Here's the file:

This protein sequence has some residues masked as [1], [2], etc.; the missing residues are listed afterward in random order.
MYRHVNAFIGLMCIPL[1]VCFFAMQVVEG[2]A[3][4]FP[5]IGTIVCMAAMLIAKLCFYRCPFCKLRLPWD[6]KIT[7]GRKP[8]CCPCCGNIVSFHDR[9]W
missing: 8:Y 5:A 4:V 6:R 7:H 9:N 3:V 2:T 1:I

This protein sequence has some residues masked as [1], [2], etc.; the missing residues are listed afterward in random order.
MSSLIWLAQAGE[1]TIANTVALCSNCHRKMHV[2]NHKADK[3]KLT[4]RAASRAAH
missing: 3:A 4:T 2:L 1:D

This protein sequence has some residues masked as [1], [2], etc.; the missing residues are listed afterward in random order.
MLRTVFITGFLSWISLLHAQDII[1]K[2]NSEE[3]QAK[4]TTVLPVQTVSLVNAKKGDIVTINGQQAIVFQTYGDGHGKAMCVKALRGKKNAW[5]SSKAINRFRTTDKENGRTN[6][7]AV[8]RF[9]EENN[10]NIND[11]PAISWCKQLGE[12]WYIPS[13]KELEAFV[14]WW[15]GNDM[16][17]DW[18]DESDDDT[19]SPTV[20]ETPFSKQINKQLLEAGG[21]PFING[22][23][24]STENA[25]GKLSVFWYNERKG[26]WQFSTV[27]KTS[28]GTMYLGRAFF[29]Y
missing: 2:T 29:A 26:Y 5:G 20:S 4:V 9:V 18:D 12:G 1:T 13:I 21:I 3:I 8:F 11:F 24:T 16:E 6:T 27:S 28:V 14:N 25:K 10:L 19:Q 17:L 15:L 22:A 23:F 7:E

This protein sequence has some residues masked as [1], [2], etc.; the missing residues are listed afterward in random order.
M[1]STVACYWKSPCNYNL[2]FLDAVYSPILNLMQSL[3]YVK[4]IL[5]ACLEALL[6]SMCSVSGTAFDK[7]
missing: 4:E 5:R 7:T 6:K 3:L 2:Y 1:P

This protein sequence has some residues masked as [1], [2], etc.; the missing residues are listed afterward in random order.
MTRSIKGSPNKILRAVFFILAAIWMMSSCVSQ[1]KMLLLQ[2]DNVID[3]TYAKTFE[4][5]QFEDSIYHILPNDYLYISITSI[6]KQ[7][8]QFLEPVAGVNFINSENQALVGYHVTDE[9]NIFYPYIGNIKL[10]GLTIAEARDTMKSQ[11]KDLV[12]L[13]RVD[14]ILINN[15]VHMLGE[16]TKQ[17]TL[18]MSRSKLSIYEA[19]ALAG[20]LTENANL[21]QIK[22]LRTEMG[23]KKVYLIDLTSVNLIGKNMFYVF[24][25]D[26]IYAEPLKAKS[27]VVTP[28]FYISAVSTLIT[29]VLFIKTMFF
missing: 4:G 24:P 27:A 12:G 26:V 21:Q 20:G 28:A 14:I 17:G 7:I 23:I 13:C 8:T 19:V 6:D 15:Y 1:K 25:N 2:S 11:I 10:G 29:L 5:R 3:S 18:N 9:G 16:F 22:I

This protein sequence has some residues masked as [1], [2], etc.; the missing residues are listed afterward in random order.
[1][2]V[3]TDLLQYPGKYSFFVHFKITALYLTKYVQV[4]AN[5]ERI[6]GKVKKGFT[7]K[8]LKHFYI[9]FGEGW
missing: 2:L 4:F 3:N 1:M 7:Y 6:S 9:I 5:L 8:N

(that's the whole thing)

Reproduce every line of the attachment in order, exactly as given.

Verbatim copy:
This protein sequence has some residues masked as [1], [2], etc.; the missing residues are listed afterward in random order.
MYRHVNAFIGLMCIPL[1]VCFFAMQVVEG[2]A[3][4]FP[5]IGTIVCMAAMLIAKLCFYRCPFCKLRLPWD[6]KIT[7]GRKP[8]CCPCCGNIVSFHDR[9]W
missing: 8:Y 5:A 4:V 6:R 7:H 9:N 3:V 2:T 1:I

This protein sequence has some residues masked as [1], [2], etc.; the missing residues are listed afterward in random order.
MSSLIWLAQAGE[1]TIANTVALCSNCHRKMHV[2]NHKADK[3]KLT[4]RAASRAAH
missing: 3:A 4:T 2:L 1:D

This protein sequence has some residues masked as [1], [2], etc.; the missing residues are listed afterward in random order.
MLRTVFITGFLSWISLLHAQDII[1]K[2]NSEE[3]QAK[4]TTVLPVQTVSLVNAKKGDIVTINGQQAIVFQTYGDGHGKAMCVKALRGKKNAW[5]SSKAINRFRTTDKENGRTN[6][7]AV[8]RF[9]EENN[10]NIND[11]PAISWCKQLGE[12]WYIPS[13]KELEAFV[14]WW[15]GNDM[16][17]DW[18]DESDDDT[19]SPTV[20]ETPFSKQINKQLLEAGG[21]PFING[22][23][24]STENA[25]GKLSVFWYNERKG[26]WQFSTV[27]KTS[28]GTMYLGRAFF[29]Y
missing: 2:T 29:A 26:Y 5:G 20:S 4:V 9:V 18:D 12:G 1:T 13:I 21:I 3:I 8:F 11:F 24:T 16:E 6:T 27:S 28:V 14:N 25:K 10:L 19:Q 17:L 15:L 22:A 23:F 7:E

This protein sequence has some residues masked as [1], [2], etc.; the missing residues are listed afterward in random order.
M[1]STVACYWKSPCNYNL[2]FLDAVYSPILNLMQSL[3]YVK[4]IL[5]ACLEALL[6]SMCSVSGTAFDK[7]
missing: 4:E 5:R 7:T 6:K 3:L 2:Y 1:P

This protein sequence has some residues masked as [1], [2], etc.; the missing residues are listed afterward in random order.
MTRSIKGSPNKILRAVFFILAAIWMMSSCVSQ[1]KMLLLQ[2]DNVID[3]TYAKTFE[4][5]QFEDSIYHILPNDYLYISITSI[6]KQ[7][8]QFLEPVAGVNFINSENQALVGYHVTDE[9]NIFYPYIGNIKL[10]GLTIAEARDTMKSQ[11]KDLV[12]L[13]RVD[14]ILINN[15]VHMLGE[16]TKQ[17]TL[18]MSRSKLSIYEA[19]ALAG[20]LTENANL[21]QIK[22]LRTEMG[23]KKVYLIDLTSVNLIGKNMFYVF[24][25]D[26]IYAEPLKAKS[27]VVTP[28]FYISAVSTLIT[29]VLFIKTMFF
missing: 4:G 24:P 27:A 12:G 26:V 21:Q 20:G 28:A 14:I 17:G 7:I 23:I 13:C 8:T 19:V 6:D 15:Y 1:K 25:N 2:S 11:I 10:G 29:L 5:R 3:S 18:N 9:G 16:F 22:I

This protein sequence has some residues masked as [1], [2], etc.; the missing residues are listed afterward in random order.
[1][2]V[3]TDLLQYPGKYSFFVHFKITALYLTKYVQV[4]AN[5]ERI[6]GKVKKGFT[7]K[8]LKHFYI[9]FGEGW
missing: 2:L 4:F 3:N 1:M 7:Y 6:S 9:I 5:L 8:N